Special enrollment period helps small biz get health coverage

By Terry Savage, Tribune Content Agency on

Health insurance for small businesses has become problematic in this staggering economy. Traditional plans require employers to contribute to the cost of premiums and require participation rates that are now difficult to meet amid layoffs.

That’s why this year’s small group special enrollment period running November 15 through December 15 is especially important. Even businesses with as few as two employees — and only one plan participant — can switch to a great group plan with no employer contribution required. And the employee can pay the premium on a pre-tax (salary deduction) basis.

This special deal is courtesy of the Affordable Care Act, which mandated small businesses have a once-yearly chance to set up a plan offering the same comprehensive coverage as the generous plans negotiated by large businesses in your state. During this period, all insurance companies that are selling plans in your state, on or off the health care exchanges, must agree to accept all small businesses that apply for coverage.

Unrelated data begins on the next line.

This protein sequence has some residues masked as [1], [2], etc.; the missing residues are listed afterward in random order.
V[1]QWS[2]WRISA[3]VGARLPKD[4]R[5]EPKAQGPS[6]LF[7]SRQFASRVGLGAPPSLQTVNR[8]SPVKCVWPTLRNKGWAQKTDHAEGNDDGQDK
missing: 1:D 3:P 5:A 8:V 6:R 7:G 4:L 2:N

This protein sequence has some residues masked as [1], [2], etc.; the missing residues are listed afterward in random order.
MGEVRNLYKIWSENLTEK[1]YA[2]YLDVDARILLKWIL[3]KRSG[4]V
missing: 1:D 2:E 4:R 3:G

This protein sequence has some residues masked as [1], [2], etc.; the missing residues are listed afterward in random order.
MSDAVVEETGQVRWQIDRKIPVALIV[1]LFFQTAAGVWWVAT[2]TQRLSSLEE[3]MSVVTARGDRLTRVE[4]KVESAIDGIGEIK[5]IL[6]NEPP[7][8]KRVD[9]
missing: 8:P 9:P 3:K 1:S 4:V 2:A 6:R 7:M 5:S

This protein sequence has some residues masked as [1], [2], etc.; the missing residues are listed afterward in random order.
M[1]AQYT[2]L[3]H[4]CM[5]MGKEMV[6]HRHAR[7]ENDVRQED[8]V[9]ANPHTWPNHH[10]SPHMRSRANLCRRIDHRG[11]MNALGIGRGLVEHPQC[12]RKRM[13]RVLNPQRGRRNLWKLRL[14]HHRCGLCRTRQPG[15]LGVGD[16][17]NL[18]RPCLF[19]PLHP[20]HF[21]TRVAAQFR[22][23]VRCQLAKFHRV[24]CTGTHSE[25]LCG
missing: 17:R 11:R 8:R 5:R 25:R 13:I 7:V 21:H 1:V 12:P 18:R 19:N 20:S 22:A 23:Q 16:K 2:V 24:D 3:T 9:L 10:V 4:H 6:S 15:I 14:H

Why does this come as a surprise? Few insurance agents are pushing these plans, because they are a nuisance to the insurers and don’t generate big commissions for the agent. So it’s up to you — the small business owner — to ask for this coverage.

Here’s how this small business insurance deal works:

—Dates: Businesses must apply between November 15 and December 15. The plan becomes effective January 1, 2021.


—Qualifications: Businesses can set up a plan even if only one full-time employee joins. So, if some employees are covered by a spousal plan, a less expensive ACA plan or Medicare, and only the business owner wants this coverage, the plan is qualified.

—Coverage: The plan must offer equal coverage as group plans for large businesses in the state. Generally this means access to a wide network of hospitals and physicians.

—Premiums: The monthly premiums must be comparable to those offered to traditional small group plans. The employer is NOT required to contribute. Any employee joining the plan can pay premiums on a pre-tax basis.

—Pre-existing conditions: There are no limitations, because of the provisions of the ACA.


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